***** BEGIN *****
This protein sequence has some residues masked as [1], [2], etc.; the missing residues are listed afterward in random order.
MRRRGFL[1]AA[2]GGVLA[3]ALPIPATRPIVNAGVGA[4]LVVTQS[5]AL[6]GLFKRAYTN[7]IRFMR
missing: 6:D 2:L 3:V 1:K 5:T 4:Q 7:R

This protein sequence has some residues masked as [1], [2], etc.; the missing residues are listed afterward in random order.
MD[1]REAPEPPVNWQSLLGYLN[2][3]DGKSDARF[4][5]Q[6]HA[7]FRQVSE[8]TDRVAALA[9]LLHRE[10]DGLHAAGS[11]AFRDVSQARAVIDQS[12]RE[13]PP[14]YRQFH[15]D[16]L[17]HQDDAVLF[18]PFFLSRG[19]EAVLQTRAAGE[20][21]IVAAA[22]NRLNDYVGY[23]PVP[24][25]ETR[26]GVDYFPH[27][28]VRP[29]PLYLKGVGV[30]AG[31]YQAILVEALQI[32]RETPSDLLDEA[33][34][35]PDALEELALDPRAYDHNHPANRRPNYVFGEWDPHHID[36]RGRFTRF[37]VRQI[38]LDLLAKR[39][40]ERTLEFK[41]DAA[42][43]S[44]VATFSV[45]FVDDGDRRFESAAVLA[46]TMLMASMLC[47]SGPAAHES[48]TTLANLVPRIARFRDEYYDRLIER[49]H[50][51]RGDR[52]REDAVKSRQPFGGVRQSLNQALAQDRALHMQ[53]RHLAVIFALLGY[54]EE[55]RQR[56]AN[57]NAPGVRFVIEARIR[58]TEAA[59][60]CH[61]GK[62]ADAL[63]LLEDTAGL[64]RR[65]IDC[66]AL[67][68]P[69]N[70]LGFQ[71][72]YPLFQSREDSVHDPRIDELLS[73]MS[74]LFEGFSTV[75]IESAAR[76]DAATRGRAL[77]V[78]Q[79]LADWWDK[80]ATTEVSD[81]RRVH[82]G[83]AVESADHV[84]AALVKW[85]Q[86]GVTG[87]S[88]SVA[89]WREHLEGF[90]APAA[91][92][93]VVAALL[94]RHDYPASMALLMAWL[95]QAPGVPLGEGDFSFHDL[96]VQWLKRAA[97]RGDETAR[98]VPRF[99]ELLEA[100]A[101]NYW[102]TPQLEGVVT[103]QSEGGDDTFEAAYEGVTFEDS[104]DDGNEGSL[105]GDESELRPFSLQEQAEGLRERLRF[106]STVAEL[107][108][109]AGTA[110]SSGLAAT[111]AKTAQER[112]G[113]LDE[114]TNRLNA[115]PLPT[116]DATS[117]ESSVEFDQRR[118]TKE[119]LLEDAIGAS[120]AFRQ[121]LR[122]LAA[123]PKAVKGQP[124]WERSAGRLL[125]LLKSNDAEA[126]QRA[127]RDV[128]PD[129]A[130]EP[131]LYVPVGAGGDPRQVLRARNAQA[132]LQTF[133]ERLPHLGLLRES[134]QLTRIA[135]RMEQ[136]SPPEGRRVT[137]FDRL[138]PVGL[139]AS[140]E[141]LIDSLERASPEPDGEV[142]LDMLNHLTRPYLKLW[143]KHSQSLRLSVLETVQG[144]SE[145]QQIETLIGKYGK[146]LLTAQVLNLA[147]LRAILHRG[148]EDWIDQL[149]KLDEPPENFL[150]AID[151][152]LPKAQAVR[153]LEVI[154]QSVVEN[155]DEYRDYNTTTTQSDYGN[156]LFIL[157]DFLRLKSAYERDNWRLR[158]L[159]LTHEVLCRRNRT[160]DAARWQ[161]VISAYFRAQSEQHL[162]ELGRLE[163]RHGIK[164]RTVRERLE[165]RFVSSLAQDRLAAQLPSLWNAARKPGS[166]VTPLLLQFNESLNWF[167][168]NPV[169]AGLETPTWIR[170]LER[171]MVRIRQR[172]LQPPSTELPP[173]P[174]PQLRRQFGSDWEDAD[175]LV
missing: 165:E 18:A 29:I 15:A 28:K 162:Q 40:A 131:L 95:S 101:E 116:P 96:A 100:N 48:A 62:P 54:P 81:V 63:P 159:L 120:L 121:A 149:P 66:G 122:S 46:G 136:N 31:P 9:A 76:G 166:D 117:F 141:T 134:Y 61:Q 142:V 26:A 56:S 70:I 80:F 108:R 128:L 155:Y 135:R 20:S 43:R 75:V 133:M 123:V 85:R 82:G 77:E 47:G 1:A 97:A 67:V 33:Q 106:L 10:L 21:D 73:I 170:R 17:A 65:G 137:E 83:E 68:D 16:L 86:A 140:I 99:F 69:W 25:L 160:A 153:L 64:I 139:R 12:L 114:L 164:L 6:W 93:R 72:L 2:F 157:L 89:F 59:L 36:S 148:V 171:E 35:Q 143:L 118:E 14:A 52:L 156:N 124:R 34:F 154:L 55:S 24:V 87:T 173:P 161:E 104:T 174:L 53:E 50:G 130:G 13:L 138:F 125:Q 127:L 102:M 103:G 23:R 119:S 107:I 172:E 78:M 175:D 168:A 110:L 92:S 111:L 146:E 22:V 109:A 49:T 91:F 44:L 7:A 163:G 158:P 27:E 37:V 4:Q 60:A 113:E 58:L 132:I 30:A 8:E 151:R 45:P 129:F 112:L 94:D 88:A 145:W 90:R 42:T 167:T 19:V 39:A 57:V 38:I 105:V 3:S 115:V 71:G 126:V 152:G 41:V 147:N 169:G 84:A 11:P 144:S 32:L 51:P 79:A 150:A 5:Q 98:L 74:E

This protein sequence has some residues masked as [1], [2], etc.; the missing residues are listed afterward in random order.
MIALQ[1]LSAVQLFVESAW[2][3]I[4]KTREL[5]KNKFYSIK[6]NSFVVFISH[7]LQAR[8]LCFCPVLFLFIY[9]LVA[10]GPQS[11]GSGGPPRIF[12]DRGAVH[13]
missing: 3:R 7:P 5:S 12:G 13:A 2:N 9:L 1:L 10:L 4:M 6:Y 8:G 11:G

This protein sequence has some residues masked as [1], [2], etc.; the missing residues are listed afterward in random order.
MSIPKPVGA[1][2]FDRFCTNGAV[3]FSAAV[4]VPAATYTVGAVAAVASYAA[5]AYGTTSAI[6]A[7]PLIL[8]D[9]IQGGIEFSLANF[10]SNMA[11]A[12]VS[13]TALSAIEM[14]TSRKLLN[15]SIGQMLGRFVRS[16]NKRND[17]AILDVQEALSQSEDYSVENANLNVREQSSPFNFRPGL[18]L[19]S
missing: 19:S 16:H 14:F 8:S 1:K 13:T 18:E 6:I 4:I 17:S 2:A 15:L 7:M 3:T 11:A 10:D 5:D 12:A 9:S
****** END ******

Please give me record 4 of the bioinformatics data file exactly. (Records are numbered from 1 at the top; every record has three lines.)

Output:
This protein sequence has some residues masked as [1], [2], etc.; the missing residues are listed afterward in random order.
MSIPKPVGA[1][2]FDRFCTNGAV[3]FSAAV[4]VPAATYTVGAVAAVASYAA[5]AYGTTSAI[6]A[7]PLIL[8]D[9]IQGGIEFSLANF[10]SNMA[11]A[12]VS[13]TALSAIEM[14]TSRKLLN[15]SIGQMLGRFVRS[16]NKRND[17]AILDVQEALSQSEDYSVENANLNVREQSSPFNFRPGL[18]L[19]S
missing: 19:S 16:H 14:F 8:S 1:K 13:T 18:E 6:I 4:I 17:S 2:A 15:L 7:M 3:T 11:A 10:D 5:D 12:A 9:S